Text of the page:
Territorial Expansion Made The Divisive Issue Of Slavery Impossible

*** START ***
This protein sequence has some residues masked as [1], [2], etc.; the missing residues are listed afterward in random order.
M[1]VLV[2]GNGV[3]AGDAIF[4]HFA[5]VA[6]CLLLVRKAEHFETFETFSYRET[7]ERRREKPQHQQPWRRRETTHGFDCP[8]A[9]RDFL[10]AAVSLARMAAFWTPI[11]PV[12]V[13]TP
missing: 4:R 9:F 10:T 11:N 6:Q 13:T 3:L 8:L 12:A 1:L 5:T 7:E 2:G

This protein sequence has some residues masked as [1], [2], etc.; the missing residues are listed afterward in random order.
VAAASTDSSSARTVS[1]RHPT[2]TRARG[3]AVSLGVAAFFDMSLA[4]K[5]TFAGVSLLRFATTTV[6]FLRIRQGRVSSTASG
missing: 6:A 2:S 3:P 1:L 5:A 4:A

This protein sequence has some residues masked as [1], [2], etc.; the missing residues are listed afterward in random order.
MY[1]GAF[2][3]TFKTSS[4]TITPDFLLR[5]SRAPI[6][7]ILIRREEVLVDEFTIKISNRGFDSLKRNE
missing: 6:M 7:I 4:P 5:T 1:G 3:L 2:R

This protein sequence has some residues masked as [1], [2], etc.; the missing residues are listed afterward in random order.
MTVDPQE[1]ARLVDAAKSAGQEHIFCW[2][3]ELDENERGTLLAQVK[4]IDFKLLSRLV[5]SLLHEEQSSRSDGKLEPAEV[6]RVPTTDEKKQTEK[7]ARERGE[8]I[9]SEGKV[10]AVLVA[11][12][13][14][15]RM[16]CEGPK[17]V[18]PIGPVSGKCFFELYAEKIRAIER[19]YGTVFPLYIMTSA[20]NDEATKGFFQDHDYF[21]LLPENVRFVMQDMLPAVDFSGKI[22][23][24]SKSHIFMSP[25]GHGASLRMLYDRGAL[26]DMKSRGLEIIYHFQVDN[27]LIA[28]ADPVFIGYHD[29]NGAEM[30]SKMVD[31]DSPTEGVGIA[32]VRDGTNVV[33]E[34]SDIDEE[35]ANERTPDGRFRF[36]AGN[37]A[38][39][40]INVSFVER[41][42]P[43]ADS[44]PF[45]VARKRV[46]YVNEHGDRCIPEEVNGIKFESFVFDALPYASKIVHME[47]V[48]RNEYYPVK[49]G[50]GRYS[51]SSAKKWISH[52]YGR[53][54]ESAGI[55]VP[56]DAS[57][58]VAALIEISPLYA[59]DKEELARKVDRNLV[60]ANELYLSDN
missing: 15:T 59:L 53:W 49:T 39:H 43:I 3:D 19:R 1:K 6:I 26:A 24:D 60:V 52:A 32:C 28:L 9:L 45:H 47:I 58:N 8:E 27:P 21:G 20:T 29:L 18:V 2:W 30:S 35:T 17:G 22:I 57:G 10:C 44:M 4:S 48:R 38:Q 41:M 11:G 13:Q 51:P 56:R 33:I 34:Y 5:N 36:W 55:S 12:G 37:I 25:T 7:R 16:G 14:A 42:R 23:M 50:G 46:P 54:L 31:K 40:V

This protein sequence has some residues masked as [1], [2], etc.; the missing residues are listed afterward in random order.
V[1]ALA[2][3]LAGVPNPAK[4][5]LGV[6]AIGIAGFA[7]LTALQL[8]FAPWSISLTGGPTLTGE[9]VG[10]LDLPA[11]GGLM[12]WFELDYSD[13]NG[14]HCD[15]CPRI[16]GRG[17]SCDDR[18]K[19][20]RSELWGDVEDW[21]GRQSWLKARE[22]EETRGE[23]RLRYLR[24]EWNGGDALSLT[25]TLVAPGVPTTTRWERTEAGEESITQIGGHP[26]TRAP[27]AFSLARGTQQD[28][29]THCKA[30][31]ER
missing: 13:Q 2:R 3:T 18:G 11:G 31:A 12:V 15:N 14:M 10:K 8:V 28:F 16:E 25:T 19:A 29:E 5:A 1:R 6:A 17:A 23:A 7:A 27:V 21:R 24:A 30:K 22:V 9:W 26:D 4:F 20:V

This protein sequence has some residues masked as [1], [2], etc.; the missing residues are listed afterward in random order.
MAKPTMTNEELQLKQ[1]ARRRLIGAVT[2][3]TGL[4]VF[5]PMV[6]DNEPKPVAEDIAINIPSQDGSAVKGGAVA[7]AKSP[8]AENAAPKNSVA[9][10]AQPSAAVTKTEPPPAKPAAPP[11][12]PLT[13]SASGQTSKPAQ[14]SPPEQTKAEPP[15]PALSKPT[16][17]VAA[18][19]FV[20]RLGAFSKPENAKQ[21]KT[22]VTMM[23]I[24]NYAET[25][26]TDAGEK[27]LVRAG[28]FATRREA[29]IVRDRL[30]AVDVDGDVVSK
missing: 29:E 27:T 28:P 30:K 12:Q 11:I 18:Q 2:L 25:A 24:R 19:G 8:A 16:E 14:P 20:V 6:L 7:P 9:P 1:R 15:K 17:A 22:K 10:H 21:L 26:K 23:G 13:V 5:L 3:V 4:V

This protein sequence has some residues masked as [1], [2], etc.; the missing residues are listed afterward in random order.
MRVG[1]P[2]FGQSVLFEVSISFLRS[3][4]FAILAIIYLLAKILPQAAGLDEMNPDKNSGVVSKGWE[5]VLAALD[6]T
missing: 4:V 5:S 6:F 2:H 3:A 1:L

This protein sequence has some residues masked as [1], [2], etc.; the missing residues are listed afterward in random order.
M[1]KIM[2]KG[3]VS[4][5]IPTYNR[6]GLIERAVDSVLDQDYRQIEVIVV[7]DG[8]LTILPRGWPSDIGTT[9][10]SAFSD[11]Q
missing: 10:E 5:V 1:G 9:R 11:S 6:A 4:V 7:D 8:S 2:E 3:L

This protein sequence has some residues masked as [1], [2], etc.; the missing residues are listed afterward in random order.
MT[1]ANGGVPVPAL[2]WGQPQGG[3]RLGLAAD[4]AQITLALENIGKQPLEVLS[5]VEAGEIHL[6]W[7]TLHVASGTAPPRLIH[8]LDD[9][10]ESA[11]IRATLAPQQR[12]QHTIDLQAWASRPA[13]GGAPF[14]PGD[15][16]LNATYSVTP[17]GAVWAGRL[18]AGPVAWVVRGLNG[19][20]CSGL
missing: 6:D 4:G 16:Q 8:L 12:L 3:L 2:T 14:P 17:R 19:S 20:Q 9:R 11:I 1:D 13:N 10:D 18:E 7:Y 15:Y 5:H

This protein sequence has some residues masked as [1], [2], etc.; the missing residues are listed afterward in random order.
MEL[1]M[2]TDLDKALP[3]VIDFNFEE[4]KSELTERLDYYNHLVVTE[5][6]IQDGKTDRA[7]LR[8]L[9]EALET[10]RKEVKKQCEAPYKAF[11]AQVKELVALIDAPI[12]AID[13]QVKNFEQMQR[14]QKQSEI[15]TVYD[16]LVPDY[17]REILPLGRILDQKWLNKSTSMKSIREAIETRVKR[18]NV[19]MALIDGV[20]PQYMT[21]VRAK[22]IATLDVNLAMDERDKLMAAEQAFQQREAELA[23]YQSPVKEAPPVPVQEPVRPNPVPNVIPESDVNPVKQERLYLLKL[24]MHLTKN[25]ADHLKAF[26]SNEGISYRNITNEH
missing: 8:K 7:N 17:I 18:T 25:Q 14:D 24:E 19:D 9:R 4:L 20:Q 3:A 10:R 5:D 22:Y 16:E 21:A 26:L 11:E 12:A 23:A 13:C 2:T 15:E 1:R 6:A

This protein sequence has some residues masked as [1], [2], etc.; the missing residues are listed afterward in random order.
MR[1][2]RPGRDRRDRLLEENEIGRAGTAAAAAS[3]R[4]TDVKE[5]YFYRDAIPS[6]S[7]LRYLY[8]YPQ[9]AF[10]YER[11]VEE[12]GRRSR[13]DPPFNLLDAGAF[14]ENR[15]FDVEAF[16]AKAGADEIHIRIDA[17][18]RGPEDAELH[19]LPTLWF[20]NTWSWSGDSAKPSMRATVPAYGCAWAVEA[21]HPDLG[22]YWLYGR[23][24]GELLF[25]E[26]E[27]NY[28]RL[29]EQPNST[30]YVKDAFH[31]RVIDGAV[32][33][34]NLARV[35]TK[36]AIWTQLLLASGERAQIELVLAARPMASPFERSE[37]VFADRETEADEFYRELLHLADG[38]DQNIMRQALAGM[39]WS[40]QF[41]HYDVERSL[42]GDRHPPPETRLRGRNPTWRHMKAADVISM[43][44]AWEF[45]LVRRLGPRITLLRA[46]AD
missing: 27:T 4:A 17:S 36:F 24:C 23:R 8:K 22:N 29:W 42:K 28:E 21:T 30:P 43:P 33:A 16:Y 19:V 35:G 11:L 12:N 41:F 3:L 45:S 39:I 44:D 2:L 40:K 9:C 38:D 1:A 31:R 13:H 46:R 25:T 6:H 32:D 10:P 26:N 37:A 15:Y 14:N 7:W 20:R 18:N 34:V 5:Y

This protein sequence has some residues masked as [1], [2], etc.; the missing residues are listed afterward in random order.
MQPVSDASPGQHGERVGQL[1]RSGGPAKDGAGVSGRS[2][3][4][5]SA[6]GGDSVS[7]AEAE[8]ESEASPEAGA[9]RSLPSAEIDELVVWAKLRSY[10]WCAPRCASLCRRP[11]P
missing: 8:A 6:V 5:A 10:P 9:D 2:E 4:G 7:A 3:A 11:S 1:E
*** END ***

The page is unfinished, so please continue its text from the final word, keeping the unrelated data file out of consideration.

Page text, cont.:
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Territorial expansion made the divisive issue of slavery impossible to ignore. The North and South each had different visions for the new territories acquired by the United States and neither side was willing to let the other become the dominate force in America. Key events regarding territorial expansion, and the figures who enacted them, drove the wedge between the North and South farther and farther until the eruption of the Civil War. Some of these events included the war with Mexico, the “Wilmot Proviso”, the “Compromise of 1850”, the “Kansas Nebraska Act”, the “Dredd Scott Decision,” the formation of the “free soil party” or the new Republicans, and John Brown 's attacks on pro-slavers. President James K. Polk, a true supporter of, “America 's Manifest Destiny,” employed his zest as an “expansionist” and admitted Texas into the union in 1845. To settle the dispute of who Texas belonged to, Polk engineered a war with Mexico and after the “Treaty of Guadalupe Hidalgo” in 1848, was the proud owner of not only what we recognize as present day Texas, but also California, New Mexico, and Utah. With new lands came old questions swirling around the legitimacy of establishing slavery in new territories. The territories were not covered under the “Missouri Compromise” and therefore seen as fair game to Southerners and Northerners. In response to the war with Mexico and the prospect of overtake in Texas, David Wilmont, a senator in 1846, attached a provision to “one of the war 's appropriation bills.” The attachment, called the “Wilmot Proviso,” failed but became a fixture on every war bill after the first it was included on. Wilmot 's motivation for the amendment was to prevent slavery from spreading to the new territories so tha... ... middle of paper ... ...abolitionists, ready and willing conquer the South and its way of life. Brown 's zealous beliefs that slavery was evil was fought out over territorial expansion, it gave him the opportunity to poke the hornet 's nest of Southern paranoia and fear, which were large factors that led to the divide of the country and the South 's decision to secede. In summation, territorial expansion was like a board game set up to played over and over again between two opponents. Every time a game was finished, a new one presented itself. As the games progressed the opponents got angrier and angrier at each other. The reasons for Civil War may seem trivial from the surface, but the way the emotions and opinions erupted from the exposure over territorial expansion, shows our country had two very different visions for America that at some point could not co-exist with one another.

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